Sea Ice Proxy Working Group (SIP)


Figure 1: The edge of the pack ice in the Weddell Sea. Photo by P. Bucktrout (British Antarctic Survey, UK).

The sea ice is a crucial component of the polar climate system, and has an impact on albedo, heat and gas exchange, primary productivity and carbon export, atmospheric and ocean circulation, freshwater budget, ocean stratification, and deep water mass formation. It is therefore critical that it is correctly specified as a forcing or predicted as a feedback in modeling studies.

However, full and reliable knowledge (through satellite observation) of the area and seasonal variability of sea ice extends only to 1978. Some earlier observational data are available, but their coverage is patchy and their reliability uncertain. Proxy data are therefore critical for extending the sea-ice record to the geological past, to improve understanding of the interplay between sea ice and the climate system over a broad range of conditions.

Apart from the more intermittent (such as occurrence of terrigenous components, driftwood or whalebone) or indirect (inference of climate and hence sea ice from terrestrial data) methods, the most important sea-ice proxies are derived from marine sediments and ice cores. In the marine records, proxies such as diatom or dinoflagellate cyst assemblages and organic biomarker occurrence have been used. In ice cores, sea salt and methanesulfonic acid have been proposed as chemical proxies. However, there are uncertainties on the reliability of each proxy, and insufficient knowledge of the modern processes that control them.

PAGES has therefore set up the Sea Ice Proxies (SIP) Working Group with the objective to critically assess and compare the different proxies for sea ice, in order to make recommendations on their reliability and applicability in the Arctic and Antarctic. An extended objective will be to facilitate the production of new synthesis estimates of past sea-ice extent based on the assessed proxies.

In the Southern Hemisphere most sea-ice extent estimates from marine sediments are based on diatom assemblages from marine sediments, but different methods and species are considered and a new biomarker-based proxy (similar to the isoprenoid biomarker IP25 used in the Arctic) is under development.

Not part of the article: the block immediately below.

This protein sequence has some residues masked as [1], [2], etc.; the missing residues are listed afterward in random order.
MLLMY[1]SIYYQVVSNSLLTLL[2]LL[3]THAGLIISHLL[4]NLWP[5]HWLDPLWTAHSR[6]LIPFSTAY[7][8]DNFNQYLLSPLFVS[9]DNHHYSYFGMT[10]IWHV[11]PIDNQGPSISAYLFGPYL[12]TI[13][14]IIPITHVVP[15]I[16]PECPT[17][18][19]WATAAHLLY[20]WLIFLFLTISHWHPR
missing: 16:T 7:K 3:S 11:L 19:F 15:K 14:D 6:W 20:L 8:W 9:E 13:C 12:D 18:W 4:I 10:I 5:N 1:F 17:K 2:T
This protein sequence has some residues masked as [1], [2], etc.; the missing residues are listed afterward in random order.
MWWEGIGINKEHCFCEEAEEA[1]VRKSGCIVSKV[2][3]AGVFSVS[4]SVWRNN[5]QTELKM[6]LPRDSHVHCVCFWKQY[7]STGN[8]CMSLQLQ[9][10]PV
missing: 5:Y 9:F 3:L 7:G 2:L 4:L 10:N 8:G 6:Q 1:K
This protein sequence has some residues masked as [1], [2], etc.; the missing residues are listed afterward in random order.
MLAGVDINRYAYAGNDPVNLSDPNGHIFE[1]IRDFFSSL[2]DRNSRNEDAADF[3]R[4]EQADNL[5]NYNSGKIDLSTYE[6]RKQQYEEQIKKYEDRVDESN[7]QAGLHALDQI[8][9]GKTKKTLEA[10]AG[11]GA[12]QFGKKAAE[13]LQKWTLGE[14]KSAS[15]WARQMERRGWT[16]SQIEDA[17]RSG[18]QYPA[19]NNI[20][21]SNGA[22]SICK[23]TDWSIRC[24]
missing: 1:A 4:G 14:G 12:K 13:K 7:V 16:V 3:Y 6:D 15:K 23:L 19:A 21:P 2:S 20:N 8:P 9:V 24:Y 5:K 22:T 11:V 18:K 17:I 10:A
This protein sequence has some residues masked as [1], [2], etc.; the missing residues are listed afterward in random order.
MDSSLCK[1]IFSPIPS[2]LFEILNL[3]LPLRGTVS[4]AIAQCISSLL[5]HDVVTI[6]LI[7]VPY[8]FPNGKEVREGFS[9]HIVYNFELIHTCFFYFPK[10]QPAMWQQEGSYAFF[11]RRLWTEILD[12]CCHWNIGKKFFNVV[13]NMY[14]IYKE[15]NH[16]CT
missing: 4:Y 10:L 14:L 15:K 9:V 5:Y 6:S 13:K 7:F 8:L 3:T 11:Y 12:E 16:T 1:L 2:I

In the Arctic Ocean and subarctic seas, a wide range of proxies is used in marine cores, including the occurrence of particular diatoms, dinoflagellate cysts, foraminifera and ostracodes; more recently the concentration of IP25 has become a popular proxy. In ice cores, both methanesulfonic acid and sea salt sodium have been proposed as sea ice indicators.

Goals of this WG

(i) To assess each proxy individually: What is the physical, chemical and biological basis for its use? What is the sea-ice related parameter for which it may permit reconstruction? How has it been calibrated and how robust and stationary is that calibration? In what geographical and temporal range is the proxy reliable?

(ii) Where different proxies are available, to inter-compare their findings and develop a strategy for multi-proxy compilation and reconstructions.

(iii) To prepare recommendations on proxies suitable for making robust estimates of past sea ice conditions.

These methodological aspects will make up the majority of the work of the Working Group. However we will work with existing projects such as the EU Past4Future to deliver new synthesis estimates of past sea-ice extent for key time periods.

A first workshop was held at GEOTOP in Montreal, Canada in March 2012 and a separate report will be submitted summarizing that. It was aimed mainly at assessing the significance of each proxy and addressing the questions in paragraph (i) above.

A second workshop will be held in Cambridge (UK) in 2013.

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